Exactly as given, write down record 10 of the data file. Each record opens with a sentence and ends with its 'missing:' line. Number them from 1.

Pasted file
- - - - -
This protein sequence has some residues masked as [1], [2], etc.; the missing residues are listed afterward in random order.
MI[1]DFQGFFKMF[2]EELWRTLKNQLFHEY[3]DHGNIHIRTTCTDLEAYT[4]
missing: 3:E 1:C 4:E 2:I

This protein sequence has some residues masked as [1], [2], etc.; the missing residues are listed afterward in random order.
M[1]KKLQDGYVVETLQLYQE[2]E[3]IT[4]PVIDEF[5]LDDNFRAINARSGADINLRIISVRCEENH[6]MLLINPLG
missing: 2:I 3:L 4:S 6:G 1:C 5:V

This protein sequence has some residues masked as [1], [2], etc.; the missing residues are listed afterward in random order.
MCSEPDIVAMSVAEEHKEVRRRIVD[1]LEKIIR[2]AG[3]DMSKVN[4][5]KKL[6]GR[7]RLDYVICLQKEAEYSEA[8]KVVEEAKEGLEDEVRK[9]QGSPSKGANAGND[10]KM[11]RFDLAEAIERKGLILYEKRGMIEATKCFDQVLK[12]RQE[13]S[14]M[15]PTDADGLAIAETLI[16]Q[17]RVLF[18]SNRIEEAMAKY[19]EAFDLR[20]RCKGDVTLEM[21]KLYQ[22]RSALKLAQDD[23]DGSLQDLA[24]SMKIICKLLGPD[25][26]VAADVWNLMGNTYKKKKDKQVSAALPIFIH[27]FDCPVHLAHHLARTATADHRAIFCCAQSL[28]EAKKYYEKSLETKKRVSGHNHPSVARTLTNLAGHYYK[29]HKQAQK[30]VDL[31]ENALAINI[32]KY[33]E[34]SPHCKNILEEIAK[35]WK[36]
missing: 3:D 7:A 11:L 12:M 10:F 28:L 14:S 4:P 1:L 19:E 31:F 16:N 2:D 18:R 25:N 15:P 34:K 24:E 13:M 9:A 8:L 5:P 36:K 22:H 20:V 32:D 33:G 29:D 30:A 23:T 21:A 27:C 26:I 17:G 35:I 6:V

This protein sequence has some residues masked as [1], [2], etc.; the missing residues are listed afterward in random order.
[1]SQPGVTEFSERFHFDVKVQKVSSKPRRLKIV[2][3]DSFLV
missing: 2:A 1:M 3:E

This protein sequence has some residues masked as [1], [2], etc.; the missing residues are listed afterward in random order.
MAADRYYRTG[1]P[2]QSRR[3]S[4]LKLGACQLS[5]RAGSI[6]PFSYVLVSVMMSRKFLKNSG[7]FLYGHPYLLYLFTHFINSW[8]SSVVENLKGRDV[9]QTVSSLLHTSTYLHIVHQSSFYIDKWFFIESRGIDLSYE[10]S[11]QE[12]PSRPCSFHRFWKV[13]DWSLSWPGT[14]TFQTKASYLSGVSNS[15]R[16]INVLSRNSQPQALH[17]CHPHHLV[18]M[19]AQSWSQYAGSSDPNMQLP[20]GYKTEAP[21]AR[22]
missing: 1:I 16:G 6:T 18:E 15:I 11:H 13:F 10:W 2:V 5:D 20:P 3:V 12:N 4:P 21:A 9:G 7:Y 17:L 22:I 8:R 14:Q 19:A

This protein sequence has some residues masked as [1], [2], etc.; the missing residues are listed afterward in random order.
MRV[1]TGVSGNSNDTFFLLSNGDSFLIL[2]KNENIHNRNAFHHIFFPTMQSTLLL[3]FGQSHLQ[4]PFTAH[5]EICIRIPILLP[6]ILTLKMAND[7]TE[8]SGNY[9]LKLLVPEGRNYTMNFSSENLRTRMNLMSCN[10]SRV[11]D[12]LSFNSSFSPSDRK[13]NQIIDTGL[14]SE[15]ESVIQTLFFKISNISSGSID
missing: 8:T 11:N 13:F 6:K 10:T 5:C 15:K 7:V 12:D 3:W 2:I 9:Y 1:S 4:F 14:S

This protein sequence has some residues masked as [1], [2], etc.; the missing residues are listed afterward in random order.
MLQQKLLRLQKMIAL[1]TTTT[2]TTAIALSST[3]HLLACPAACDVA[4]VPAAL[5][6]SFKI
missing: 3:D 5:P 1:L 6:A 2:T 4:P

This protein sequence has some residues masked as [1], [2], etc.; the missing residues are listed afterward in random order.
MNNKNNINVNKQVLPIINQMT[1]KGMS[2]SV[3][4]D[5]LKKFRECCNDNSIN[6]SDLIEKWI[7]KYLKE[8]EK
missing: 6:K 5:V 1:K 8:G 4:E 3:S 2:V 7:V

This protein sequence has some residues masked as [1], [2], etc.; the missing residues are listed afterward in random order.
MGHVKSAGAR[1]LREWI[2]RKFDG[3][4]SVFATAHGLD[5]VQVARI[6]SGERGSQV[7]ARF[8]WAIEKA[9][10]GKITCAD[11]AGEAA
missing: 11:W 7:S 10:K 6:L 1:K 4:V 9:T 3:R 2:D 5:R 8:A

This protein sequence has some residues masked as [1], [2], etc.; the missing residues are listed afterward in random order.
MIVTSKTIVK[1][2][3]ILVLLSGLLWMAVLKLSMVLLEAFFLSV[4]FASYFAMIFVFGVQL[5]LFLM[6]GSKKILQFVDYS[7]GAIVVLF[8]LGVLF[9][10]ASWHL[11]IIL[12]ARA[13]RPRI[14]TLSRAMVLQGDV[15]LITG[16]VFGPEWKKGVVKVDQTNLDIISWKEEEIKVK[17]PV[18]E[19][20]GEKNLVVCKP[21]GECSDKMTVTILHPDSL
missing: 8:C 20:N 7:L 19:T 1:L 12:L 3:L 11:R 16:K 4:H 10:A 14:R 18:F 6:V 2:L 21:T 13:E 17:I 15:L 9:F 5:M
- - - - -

This protein sequence has some residues masked as [1], [2], etc.; the missing residues are listed afterward in random order.
MIVTSKTIVK[1][2][3]ILVLLSGLLWMAVLKLSMVLLEAFFLSV[4]FASYFAMIFVFGVQL[5]LFLM[6]GSKKILQFVDYS[7]GAIVVLF[8]LGVLF[9][10]ASWHL[11]IIL[12]ARA[13]RPRI[14]TLSRAMVLQGDV[15]LITG[16]VFGPEWKKGVVKVDQTNLDIISWKEEEIKVK[17]PV[18]E[19][20]GEKNLVVCKP[21]GECSDKMTVTILHPDSL
missing: 8:C 20:N 7:L 19:T 1:L 12:L 3:L 11:R 16:K 4:H 10:A 14:R 18:F 6:V 2:L 21:T 13:E 17:I 15:L 9:F 5:M